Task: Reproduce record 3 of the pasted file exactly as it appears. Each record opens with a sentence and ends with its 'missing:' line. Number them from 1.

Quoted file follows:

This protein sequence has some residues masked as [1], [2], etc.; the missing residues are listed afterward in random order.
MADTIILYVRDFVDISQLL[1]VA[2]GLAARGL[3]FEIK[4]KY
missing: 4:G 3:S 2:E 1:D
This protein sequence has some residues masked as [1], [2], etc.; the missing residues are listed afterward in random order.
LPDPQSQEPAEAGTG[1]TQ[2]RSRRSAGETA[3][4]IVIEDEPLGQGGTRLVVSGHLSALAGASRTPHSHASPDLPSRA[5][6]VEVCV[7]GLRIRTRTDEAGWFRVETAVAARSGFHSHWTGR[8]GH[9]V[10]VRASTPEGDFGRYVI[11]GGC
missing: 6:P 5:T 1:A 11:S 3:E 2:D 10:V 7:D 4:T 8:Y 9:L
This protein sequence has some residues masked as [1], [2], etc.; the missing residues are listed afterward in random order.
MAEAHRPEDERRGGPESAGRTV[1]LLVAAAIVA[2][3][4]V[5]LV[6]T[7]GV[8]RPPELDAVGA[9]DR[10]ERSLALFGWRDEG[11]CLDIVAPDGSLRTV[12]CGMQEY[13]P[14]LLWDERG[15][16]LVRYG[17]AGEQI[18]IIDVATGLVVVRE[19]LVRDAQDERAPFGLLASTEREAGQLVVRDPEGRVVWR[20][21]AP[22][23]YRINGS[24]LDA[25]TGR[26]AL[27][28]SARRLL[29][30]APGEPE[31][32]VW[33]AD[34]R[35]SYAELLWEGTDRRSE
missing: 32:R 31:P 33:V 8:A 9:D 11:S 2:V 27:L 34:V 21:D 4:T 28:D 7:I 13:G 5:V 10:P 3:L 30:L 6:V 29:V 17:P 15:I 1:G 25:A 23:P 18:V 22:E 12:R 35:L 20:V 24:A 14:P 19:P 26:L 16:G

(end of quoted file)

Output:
This protein sequence has some residues masked as [1], [2], etc.; the missing residues are listed afterward in random order.
MAEAHRPEDERRGGPESAGRTV[1]LLVAAAIVA[2][3][4]V[5]LV[6]T[7]GV[8]RPPELDAVGA[9]DR[10]ERSLALFGWRDEG[11]CLDIVAPDGSLRTV[12]CGMQEY[13]P[14]LLWDERG[15][16]LVRYG[17]AGEQI[18]IIDVATGLVVVRE[19]LVRDAQDERAPFGLLASTEREAGQLVVRDPEGRVVWR[20][21]AP[22][23]YRINGS[24]LDA[25]TGR[26]AL[27][28]SARRLL[29][30]APGEPE[31][32]VW[33]AD[34]R[35]SYAELLWEGTDRRSE
missing: 32:R 31:P 33:V 8:A 9:D 11:S 2:V 27:L 34:V 21:D 4:T 28:D 7:I 13:G 5:V 10:P 3:L 30:L 6:V 29:V 17:P 15:I 1:G 25:A 23:P 18:V 22:E 12:R 35:L 20:V 24:A 14:P 19:P 26:L 16:G